In headset view with anatomy dissection and probe orientation guidance
Figure 2:

In headset view with anatomy dissection and probe orientation guidance

A number of novel features have been developed and optimized for use within the simulator to enhance the user experience. These include curated MR recordings to teach basics of view acquisition and pathology interpretation, live-labelling of structures on the virtual ultrasound screen, a custom ‘image rating’ system allowing users to perform self-assessment of acquired images, live guidance for probe orientation and position and fully adjustable echocardiographic pathologies. The objective of these systems is to enable users to acquire skills in echocardiography without the need for a skilled mentor being present.

Application architecture

The Sineva echocardiography simulator is developed using the Unity development platform (https://unity.com/) and deployed as a stand-alone application for use with the Meta Quest 2 headset. Multiple proprietary supplemental systems also support the core MR experience to facilitate web-based report management and streamlined user authentication. The simulator and supplementary systems have been exclusively developed by Dr. David Bairamian and Dr. Daniel Bairamian.

To ensure training anatomical accuracy, initial technical art was reconstructed from CT coronary angiography DICOM images. These were then progressively refined with close feedback from echocardiography experts to ensure anatomical accuracy and realism.


Initial feedback from a limited number of users has been positive. Formal evaluation of the application is planned as we move into a broader deployment strategy.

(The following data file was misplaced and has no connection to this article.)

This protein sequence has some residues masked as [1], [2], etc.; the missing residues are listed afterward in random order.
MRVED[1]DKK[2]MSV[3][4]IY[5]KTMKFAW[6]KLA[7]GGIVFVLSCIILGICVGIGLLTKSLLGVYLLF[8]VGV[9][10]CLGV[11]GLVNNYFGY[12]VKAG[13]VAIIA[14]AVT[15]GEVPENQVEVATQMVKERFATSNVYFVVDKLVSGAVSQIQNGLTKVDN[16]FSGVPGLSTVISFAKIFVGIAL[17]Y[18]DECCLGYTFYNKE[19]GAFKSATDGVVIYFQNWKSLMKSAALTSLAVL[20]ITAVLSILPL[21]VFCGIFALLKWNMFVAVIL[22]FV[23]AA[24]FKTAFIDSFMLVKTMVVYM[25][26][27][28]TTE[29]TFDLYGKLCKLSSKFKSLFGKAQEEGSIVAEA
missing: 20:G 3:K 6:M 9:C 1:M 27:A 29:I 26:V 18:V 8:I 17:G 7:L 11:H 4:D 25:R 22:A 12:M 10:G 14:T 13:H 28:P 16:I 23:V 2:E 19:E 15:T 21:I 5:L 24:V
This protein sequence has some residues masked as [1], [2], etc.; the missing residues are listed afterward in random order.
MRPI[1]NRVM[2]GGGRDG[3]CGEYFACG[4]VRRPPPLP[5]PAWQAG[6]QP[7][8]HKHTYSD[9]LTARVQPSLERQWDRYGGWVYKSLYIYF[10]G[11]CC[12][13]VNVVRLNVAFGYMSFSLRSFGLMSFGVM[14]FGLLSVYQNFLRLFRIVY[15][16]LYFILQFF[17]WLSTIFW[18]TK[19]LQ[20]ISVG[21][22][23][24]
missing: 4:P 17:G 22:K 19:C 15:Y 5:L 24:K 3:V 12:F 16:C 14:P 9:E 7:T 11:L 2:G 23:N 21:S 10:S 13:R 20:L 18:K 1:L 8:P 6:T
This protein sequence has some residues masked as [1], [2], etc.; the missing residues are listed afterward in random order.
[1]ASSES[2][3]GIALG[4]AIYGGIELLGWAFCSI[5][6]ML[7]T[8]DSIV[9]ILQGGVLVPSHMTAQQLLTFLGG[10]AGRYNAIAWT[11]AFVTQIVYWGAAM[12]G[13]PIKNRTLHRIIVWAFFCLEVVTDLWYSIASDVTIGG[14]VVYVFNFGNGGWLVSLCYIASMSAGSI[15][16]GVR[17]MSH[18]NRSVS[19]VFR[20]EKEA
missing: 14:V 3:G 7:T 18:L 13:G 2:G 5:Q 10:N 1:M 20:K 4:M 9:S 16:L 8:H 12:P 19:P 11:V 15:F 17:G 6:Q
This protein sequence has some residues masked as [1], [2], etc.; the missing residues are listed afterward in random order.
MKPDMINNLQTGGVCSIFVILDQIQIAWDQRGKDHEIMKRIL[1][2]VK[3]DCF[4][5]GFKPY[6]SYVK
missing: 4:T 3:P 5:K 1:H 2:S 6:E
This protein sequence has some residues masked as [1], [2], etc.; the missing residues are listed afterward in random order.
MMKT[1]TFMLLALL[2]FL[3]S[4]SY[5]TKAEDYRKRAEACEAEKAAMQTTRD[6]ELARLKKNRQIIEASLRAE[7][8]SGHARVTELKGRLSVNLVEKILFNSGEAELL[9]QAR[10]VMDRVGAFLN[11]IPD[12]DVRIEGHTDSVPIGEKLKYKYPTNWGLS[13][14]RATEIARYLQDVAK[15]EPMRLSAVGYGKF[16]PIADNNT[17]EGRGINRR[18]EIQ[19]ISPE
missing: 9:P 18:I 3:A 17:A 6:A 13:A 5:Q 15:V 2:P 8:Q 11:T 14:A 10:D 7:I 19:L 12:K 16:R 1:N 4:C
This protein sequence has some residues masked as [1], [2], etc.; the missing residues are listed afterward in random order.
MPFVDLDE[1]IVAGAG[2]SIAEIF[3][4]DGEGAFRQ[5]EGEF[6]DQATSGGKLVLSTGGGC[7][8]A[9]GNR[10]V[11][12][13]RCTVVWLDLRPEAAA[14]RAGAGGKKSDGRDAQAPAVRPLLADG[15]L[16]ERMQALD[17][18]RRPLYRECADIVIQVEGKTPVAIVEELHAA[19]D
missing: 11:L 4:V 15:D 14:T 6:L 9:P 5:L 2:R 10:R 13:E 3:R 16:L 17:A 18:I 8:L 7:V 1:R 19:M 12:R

The application has been trialled in several locations across Sydney, NSW. Anecdotal feedback from the clinicians and educators has been positive that this is a useful tool which meets its purpose and has broad applicability. This user feedback has informed the iterative development of the application resulting in a comparatively low-cost yet high-fidelity simulator which will increase the accessibility of this training.

What’s next

Future steps for the Sineva echocardiography simulator include:

  • Continued iterative development of the application refining user interface and user experience.
  • Implementation of self-directed training modules within the application.
  • Evaluation and validation of education outcomes.
  • Commercialization strategy.



None declared.

Authors’ contributions

None declared.


None declared.

Availability of data and materials

None declared.

Ethics approval and consent to participate

None declared.

Competing interests

Daniel and David Bairamian are the designers and developers of the Sineva simulator and have founded a company for its potential future commercialization. David and Daniel contributed to the manuscript by describing the innovation, supporting technology and providing the figures. The majority of the publication was written by the lead author and remaining team.



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Levitov A, Frankel HL, Blaivas M, Kirkpatrick AW, Su E, Evans D, et al. Guidelines for the appropriate use of bedside general and cardiac ultrasonography in the evaluation of critically ill patients—part II: cardiac ultrasonography. Critical Care Medicine. 2016;44(6):12061227.


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Moore N, Ahmadpour N, Brown M, Poronnik P, Davids J. Designing virtual reality experiences to supplement clinician Code Black education. International Journal of Healthcare Simulation. 2022;1(null):S12S14.